Intellisense is the best example of this. It's always guessing what you're probably trying to type. This is great because it helps remind you what the full method names are, or what parameters they accept.

Visual Studio's whole goal in life is to require the programmer to do as little work and put in as little effort as possible. On the surface of it this seems great. But I suspect that less work and less effort doesn't always result in greater productivity.

For example, it's easier to randomly click through Intellisense, looking for something that might do what you want than it is to look up documentation. But the documentation is more likely to show you the right way to do what you're looking for, and explain it to you. You just have to put in more effort reading through it.

So, wouldn't it be better in the long run to use a tool that is very powerful, but stupid? Allowing you to do exactly what you want, but not trying to guess what you want, and not trying to do it all for you?

It seems quite clear to me that if you're willing to put in the effort, you could get a better development experience using something other that Visual Studio. You'll spend less time waiting for VS to do things for you, and more time thinking about just how you want to do it. You'll get to state what you're looking for, rather than clicking all over trying to find it. Basically, your mind will be more actively engaged, instead of passively waiting for VS to solve problems for you.

I'm not suggesting that Visual Studio is worthless. I'm just suggesting that there may be times when using a different tool would be better, and other times when VS would be better. Why not figure out what those times are, and use the right tool at the right time?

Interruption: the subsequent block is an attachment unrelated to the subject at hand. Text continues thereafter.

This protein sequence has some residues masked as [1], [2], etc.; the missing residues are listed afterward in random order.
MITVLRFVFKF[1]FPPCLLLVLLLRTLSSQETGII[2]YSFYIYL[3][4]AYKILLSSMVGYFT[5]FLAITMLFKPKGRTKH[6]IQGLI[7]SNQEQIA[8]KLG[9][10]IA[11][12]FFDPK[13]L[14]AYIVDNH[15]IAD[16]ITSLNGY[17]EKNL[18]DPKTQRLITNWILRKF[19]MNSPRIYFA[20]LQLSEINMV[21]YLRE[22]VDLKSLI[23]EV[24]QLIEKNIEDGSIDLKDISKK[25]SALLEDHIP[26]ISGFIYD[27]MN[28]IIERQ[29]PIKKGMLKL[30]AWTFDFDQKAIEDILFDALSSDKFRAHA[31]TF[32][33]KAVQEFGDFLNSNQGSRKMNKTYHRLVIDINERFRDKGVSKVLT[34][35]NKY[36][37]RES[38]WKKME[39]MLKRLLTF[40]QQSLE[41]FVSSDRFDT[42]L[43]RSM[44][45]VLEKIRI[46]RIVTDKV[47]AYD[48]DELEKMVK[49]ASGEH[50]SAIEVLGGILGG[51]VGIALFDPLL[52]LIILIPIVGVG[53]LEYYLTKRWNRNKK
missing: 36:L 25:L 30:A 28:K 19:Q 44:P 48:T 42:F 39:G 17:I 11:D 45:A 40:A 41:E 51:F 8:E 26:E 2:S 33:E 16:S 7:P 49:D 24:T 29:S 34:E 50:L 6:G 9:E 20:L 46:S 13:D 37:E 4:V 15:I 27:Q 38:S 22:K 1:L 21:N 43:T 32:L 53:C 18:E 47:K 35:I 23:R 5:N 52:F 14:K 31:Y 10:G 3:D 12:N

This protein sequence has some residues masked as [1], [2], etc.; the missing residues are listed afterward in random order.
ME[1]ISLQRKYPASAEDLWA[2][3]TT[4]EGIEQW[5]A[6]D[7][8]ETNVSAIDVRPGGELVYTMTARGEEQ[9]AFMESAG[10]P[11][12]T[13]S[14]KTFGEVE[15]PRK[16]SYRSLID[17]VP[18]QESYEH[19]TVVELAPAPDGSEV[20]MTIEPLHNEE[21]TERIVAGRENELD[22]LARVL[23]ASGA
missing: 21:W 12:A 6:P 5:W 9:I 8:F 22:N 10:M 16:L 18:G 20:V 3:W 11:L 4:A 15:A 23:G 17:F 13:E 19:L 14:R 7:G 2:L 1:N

I've been working on that. My tool of choice is gVim, because I know it the best, and I like the modal editing concept better than shortcut key acrobatics. I'm going to write a series of posts documenting everything I've done to try and use Vim to develop C# in an environment where everyone else is using only VS.

In the meantime, let me know what you think about the idea of VS = least possible effort != greater productivity.

Links to Posts in Series:
Vim C# Compiling
Vim TFS Integration
Vim Intellisense
Vim Help Integration
Vim Snippets
Vim Code Folding
Vim to and from Visual Studio
Vim File Editing
Vim Learning
Vim File Navigation

4 comments:

  1. Very useful info. Thank you!

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  2. I don't have Visual Studio and already liked vim, but never took the time before to explore many of the features. A week ago I set up my vim/c# environment based largely on this series of posts and have been very productive. Thanks so much for sharing!

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  3. I can easily sign under every word in this article. The same thoughts, the same conclusions.
    Your blog is awesome.

    ReplyDelete
  4. After the last five months becoming proficient in vim and the last fifteen years using visual studio this post is music to my eyes. I very much look forward to reading all posts in your series. Thanks very much - I hope it ends well!

    ReplyDelete